Letter | Published:

Mesozoic Alpine facies deposition as a result of past latitudinal plate motion

  • An Erratum to this article was published on 07 April 2005

Abstract

The fragmentation of Pangaea as a consequence of the opening of the Atlantic Ocean is documented in the Alpine–Mediterranean region by the onset of widespread pelagic sedimentation1. Shallow-water sediments were replaced by mainly pelagic limestones in the Early Jurassic period, radiolarian cherts in the Middle–Late Jurassic period, and again pelagic limestones in the Late Jurassic–Cretaceous period1. During initial extension, basin subsidence below the carbonate compensation depth (CCD) is thought to have triggered the transition from Early Jurassic limestones to Middle–Late Jurassic radiolarites1. It has been proposed that the transition from radiolarites to limestones in the Late Jurassic period was due to an increase in calcareous nannoplankton abundance when the CCD was depressed below the ocean floor1. But in modern oceans, sediments below the CCD are not necessarily radiolaritic. Here we present palaeomagnetic samples from the Jurassic–Cretaceous pelagic succession exposed in the Lombardian basin, Italy. On the basis of an analysis of our palaeolatitudinal data in a broader palaeogeographic context, we propose an alternative explanation for the above facies tripartition. We suggest that the Lombardian basin drifted initially towards, and subsequently away from, a near-equatorial upwelling zone of high biosiliceous productivity. Our tectonic model for the genesis of radiolarites adds an essential horizontal plate motion component to explanations involving only vertical variations of CCD relative to the ocean floor. It may explain the deposition of radiolarites throughout the Mediterranean and Middle Eastern region during the Jurassic period.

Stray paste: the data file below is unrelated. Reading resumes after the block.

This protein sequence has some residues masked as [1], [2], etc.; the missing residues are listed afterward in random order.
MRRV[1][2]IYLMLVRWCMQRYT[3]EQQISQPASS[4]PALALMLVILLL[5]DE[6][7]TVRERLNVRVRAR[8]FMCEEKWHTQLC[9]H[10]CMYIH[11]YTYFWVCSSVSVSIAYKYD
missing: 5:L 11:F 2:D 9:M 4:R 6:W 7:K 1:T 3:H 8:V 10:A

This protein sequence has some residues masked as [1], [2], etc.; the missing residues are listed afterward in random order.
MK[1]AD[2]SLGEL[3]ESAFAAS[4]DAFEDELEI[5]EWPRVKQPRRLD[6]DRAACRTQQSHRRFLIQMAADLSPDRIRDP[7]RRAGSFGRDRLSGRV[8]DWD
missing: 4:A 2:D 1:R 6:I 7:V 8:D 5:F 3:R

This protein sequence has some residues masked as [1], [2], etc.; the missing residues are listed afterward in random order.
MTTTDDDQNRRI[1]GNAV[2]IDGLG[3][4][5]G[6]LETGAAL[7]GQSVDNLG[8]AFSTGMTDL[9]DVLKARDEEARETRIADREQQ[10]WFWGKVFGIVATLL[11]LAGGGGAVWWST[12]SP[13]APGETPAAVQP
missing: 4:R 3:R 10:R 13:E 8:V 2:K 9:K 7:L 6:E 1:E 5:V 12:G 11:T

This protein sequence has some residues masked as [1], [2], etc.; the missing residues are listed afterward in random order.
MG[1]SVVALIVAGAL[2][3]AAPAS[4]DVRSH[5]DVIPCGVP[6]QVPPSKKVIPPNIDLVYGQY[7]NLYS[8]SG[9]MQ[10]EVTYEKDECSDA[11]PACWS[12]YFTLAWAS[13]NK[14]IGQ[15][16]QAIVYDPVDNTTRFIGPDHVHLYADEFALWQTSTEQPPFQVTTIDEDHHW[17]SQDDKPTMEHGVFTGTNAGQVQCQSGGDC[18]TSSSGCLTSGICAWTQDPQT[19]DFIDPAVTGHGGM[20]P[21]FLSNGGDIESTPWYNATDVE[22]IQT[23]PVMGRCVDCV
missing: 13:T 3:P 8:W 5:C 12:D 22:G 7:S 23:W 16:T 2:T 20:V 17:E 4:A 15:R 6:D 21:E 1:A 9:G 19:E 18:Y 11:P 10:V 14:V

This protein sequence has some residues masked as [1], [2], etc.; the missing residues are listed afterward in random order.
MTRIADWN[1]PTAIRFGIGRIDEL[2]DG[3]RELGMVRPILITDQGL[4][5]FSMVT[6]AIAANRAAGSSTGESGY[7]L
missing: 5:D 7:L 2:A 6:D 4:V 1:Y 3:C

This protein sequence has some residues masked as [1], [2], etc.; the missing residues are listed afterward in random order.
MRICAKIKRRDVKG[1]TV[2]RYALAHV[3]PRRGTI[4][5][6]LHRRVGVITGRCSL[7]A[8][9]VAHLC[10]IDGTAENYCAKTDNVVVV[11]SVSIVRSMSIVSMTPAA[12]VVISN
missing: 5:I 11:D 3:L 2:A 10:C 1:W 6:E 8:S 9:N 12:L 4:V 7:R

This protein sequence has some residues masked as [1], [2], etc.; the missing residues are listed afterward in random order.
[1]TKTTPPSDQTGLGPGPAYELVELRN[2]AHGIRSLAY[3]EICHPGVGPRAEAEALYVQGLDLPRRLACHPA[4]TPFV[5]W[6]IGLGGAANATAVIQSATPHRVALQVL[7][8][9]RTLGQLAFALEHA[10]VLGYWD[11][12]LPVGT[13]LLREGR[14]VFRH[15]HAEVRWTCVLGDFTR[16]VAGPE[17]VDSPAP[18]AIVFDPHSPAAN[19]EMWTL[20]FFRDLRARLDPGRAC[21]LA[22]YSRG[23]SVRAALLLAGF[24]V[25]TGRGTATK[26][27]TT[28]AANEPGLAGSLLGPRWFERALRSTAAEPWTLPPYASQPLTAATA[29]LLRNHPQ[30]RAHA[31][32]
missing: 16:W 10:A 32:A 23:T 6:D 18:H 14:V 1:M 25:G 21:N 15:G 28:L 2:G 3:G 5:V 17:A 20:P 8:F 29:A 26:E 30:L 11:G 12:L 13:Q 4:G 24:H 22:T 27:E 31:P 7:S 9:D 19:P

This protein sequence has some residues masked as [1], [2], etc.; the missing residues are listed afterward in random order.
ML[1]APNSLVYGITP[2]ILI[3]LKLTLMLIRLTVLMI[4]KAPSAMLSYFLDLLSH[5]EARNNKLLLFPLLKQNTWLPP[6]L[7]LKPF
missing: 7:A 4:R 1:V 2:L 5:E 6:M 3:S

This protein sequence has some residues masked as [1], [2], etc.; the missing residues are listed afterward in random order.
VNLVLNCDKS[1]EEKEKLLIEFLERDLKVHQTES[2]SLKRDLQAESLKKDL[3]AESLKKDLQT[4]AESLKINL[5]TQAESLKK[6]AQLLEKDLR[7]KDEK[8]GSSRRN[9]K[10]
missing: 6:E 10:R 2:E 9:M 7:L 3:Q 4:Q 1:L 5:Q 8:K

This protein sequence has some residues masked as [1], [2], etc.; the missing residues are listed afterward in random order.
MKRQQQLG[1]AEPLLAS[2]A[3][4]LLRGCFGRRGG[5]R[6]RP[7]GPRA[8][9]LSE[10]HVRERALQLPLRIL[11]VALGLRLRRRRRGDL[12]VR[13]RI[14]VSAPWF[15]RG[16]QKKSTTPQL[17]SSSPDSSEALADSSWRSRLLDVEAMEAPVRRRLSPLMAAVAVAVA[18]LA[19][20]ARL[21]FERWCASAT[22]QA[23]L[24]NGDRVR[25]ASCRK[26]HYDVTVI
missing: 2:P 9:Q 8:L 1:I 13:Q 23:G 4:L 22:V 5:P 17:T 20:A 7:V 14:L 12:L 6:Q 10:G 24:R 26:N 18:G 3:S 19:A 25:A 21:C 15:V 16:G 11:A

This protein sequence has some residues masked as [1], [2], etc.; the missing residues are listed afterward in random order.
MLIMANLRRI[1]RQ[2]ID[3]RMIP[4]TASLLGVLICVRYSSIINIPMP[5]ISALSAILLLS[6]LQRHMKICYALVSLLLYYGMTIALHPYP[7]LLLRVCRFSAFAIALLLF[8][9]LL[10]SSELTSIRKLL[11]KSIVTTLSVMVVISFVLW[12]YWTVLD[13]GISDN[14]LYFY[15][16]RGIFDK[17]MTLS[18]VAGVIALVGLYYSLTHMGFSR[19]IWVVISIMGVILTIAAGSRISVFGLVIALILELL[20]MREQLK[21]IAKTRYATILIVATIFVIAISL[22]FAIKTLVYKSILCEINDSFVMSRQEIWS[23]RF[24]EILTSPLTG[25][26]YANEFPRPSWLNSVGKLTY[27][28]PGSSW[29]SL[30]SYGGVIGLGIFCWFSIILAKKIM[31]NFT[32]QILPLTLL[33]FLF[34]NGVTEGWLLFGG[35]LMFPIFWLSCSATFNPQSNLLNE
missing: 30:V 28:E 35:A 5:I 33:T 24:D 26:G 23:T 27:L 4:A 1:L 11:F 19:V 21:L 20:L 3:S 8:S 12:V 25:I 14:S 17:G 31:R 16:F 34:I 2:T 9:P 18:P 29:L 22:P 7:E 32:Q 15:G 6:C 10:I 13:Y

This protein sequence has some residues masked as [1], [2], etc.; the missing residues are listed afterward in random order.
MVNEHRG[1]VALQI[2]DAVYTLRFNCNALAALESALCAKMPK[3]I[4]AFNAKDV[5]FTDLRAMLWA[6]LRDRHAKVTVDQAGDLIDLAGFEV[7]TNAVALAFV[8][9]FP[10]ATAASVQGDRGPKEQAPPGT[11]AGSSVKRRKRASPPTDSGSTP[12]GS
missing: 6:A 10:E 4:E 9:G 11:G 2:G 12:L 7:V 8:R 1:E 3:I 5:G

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Acknowledgements

E. Dallanave is thanked for assistance in the field and laboratory analysis. Comments by D. Bernoulli and J. Hagstrum greatly improved the manuscript.

Author information

Correspondence to Giovanni Muttoni.

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Competing interests

The authors declare that they have no competing financial interests.

Supplementary information

Supplementary Figure S1

Thermal decay of three-component isothermal remanent magnetization (IRM) and Curie balance experiments. (PDF 368 kb)

Supplementary Figure S2

Orthogonal projection plots of thermal demagnetization data. (PDF 23 kb)

Supplementary Table S1

Thermal demagnetization data of Colle Sogno samples. (PDF 140 kb)

Supplementary Table S2

Characteristic component directions extracted by means of principal component analysis from thermal demagnetization data listed in Supplementary Table S1. (PDF 49 kb)

Supplementary Table S3

Site mean characteristic component directions and associated paleomagnetic poles from Colle Sogno and the literature. (PDF 77 kb)

Supplementary Legends

Legends to accompany the above Supplementary Figures and Supplementary Tables. (DOC 28 kb)

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Further reading

Figure 1: Structural map of Italy.
Figure 2: Palaeolatitudinal evolution of Colle Sogno.

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